It was my understanding that the 567 engining of the ATSF units was recognized as a colossal failure within a short time, and was rather promptly reversed; 51 certainly had 244 power on D&H whether or not it was subsequently rebuilt with a 251 engine.  There was a now-politically-incorrect nickname assigned to the converted PAs, which I remember as related to the use of 'Christine' for the RI Alco (with the 'humps' added) -- as I recall NYC also tried a 567 in a PA carbody with similar lack of effect.

Tell me the story as you know it, since you were there firsthand. 

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Posted by timz on Tuesday, January 5, 2021 11:17 AM

Overmod
It was my understanding that the 567 engining of the ATSF units was recognized as a colossal failure within a short time, and was rather promptly reversed

Doubt you can find anyone who agrees that the 51 set reverted to 244s while on SFe. Post-SFe sounds unlikelier.

Did any RR ever rebuild a locomotive with another maker's diesel, then re-rebuild it back to original?

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Posted by rcdrye on Tuesday, January 5, 2021 1:49 PM

D&H got 54B, 59L, 60L and 62L.  51LAB was the only AT&SF set re-engined.

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Posted by Overmod on Tuesday, January 5, 2021 9:52 PM

It seems strange that ATSF would take PAs with only 7-odd years on them, rebuild them unsuccessfully (whether 'to send a message to Alco about 244 issues' or not) and then just scrap them afterward.  Since they happily ran large numbers of other PAs all the way past the 1967 Post Office contract termination -- why scrap them out?  Special consideration from EMD using the 567s for something else?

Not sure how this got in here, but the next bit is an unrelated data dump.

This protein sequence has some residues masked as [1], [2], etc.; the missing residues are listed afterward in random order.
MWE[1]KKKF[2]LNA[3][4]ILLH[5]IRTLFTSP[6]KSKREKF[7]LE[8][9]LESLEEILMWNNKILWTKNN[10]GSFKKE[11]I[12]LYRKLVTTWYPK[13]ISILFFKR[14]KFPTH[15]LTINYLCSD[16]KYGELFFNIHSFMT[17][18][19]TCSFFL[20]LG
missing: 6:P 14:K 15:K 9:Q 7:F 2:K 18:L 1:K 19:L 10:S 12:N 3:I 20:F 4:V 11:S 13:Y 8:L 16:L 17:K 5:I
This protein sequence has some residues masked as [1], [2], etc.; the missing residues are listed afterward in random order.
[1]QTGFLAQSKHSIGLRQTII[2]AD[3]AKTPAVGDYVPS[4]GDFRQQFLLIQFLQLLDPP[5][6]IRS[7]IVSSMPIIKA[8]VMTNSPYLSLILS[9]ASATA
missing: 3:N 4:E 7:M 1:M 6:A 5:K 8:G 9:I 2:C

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Posted by Overmod on Tuesday, January 5, 2021 9:53 PM

timz
Did any RR ever rebuild a locomotive with another maker's diesel, then re-rebuild it back to original?

I thought famously NYC with their own PA eunuchry (a B-unit IIRC).  Perhaps I misunderstood and they scrapped it afterward; NYC and the PA were never a particular 'fit'.

And I believe we established it was 51LAC, not LAB, at least at that part of its history.  It has been a while since that discussion.

I wish I could remember the article I read about the ATSF repower.  One point was that the blower engines, already 750 aggregate HP down on the original set, lost even more horsepower with altitude compared to the turbo 244s.